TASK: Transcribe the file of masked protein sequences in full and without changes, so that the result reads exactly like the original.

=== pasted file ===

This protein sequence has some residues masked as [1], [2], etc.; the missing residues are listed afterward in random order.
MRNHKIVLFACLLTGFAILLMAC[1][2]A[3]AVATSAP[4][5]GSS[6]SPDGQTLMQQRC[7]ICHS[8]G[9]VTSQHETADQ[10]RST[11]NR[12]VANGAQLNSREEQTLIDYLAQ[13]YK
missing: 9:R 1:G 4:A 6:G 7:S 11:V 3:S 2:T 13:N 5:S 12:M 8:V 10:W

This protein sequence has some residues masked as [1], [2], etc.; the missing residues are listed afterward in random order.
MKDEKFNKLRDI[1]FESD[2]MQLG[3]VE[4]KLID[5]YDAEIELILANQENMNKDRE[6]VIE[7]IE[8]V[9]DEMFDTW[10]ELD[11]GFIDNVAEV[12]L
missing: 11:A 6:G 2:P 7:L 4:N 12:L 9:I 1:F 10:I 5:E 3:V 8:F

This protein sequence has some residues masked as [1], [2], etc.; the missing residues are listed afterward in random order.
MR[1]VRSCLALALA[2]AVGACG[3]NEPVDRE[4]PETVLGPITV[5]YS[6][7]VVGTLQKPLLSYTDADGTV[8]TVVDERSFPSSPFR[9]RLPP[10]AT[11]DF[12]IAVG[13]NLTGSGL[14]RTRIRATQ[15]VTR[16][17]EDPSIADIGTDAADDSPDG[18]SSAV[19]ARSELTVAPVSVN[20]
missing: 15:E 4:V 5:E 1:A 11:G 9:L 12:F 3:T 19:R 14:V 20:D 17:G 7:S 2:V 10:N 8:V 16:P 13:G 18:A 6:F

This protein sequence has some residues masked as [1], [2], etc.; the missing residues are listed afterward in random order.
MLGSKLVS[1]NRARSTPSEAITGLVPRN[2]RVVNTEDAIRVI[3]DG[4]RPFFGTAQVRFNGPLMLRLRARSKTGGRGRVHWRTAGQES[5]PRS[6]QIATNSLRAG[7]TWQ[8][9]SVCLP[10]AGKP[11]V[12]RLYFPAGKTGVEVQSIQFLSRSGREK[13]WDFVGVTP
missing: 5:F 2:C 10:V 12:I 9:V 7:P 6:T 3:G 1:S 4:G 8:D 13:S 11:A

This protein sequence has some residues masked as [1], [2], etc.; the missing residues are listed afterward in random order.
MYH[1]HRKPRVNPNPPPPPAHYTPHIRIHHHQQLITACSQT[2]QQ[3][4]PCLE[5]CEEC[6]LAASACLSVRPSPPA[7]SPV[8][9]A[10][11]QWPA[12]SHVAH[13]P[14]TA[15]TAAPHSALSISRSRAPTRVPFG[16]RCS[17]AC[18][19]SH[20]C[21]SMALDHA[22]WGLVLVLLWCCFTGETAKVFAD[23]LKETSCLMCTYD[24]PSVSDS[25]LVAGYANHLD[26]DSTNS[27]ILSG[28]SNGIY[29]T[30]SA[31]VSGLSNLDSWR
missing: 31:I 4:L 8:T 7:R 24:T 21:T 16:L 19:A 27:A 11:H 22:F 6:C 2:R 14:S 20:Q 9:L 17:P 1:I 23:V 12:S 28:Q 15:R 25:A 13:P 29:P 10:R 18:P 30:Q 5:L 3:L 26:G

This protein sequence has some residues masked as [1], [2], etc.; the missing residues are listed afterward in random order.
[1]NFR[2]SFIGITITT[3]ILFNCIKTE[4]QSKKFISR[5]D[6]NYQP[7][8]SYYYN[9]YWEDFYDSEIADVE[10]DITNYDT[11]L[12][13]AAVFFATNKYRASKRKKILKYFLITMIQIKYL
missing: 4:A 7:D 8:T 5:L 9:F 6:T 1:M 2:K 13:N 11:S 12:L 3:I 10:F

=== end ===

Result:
This protein sequence has some residues masked as [1], [2], etc.; the missing residues are listed afterward in random order.
MRNHKIVLFACLLTGFAILLMAC[1][2]A[3]AVATSAP[4][5]GSS[6]SPDGQTLMQQRC[7]ICHS[8]G[9]VTSQHETADQ[10]RST[11]NR[12]VANGAQLNSREEQTLIDYLAQ[13]YK
missing: 9:R 1:G 4:A 6:G 7:S 11:V 3:S 2:T 13:N 5:S 12:M 8:V 10:W

This protein sequence has some residues masked as [1], [2], etc.; the missing residues are listed afterward in random order.
MKDEKFNKLRDI[1]FESD[2]MQLG[3]VE[4]KLID[5]YDAEIELILANQENMNKDRE[6]VIE[7]IE[8]V[9]DEMFDTW[10]ELD[11]GFIDNVAEV[12]L
missing: 11:A 6:G 2:P 7:L 4:N 12:L 9:I 1:F 10:I 5:E 3:V 8:F

This protein sequence has some residues masked as [1], [2], etc.; the missing residues are listed afterward in random order.
MR[1]VRSCLALALA[2]AVGACG[3]NEPVDRE[4]PETVLGPITV[5]YS[6][7]VVGTLQKPLLSYTDADGTV[8]TVVDERSFPSSPFR[9]RLPP[10]AT[11]DF[12]IAVG[13]NLTGSGL[14]RTRIRATQ[15]VTR[16][17]EDPSIADIGTDAADDSPDG[18]SSAV[19]ARSELTVAPVSVN[20]
missing: 15:E 4:V 5:E 1:A 11:G 9:L 12:F 3:T 19:R 14:V 20:D 17:G 7:S 2:V 10:N 8:V 16:P 13:G 18:A 6:F

This protein sequence has some residues masked as [1], [2], etc.; the missing residues are listed afterward in random order.
MLGSKLVS[1]NRARSTPSEAITGLVPRN[2]RVVNTEDAIRVI[3]DG[4]RPFFGTAQVRFNGPLMLRLRARSKTGGRGRVHWRTAGQES[5]PRS[6]QIATNSLRAG[7]TWQ[8][9]SVCLP[10]AGKP[11]V[12]RLYFPAGKTGVEVQSIQFLSRSGREK[13]WDFVGVTP
missing: 5:F 2:C 10:V 12:I 9:V 7:P 6:T 3:G 1:S 4:G 8:D 13:S 11:A

This protein sequence has some residues masked as [1], [2], etc.; the missing residues are listed afterward in random order.
MYH[1]HRKPRVNPNPPPPPAHYTPHIRIHHHQQLITACSQT[2]QQ[3][4]PCLE[5]CEEC[6]LAASACLSVRPSPPA[7]SPV[8][9]A[10][11]QWPA[12]SHVAH[13]P[14]TA[15]TAAPHSALSISRSRAPTRVPFG[16]RCS[17]AC[18][19]SH[20]C[21]SMALDHA[22]WGLVLVLLWCCFTGETAKVFAD[23]LKETSCLMCTYD[24]PSVSDS[25]LVAGYANHLD[26]DSTNS[27]ILSG[28]SNGIY[29]T[30]SA[31]VSGLSNLDSWR
missing: 31:I 4:L 8:T 7:R 24:T 21:T 16:L 19:A 27:A 11:H 22:F 6:C 2:R 14:S 20:Q 9:L 17:P 1:I 23:V 12:S 28:Q 15:R 25:A 13:P 29:P 10:R 18:P 30:Q 5:L 3:L 26:G

This protein sequence has some residues masked as [1], [2], etc.; the missing residues are listed afterward in random order.
[1]NFR[2]SFIGITITT[3]ILFNCIKTE[4]QSKKFISR[5]D[6]NYQP[7][8]SYYYN[9]YWEDFYDSEIADVE[10]DITNYDT[11]L[12][13]AAVFFATNKYRASKRKKILKYFLITMIQIKYL
missing: 4:A 7:D 8:T 5:L 9:F 6:T 1:M 2:K 13:N 11:S 12:L 3:I 10:F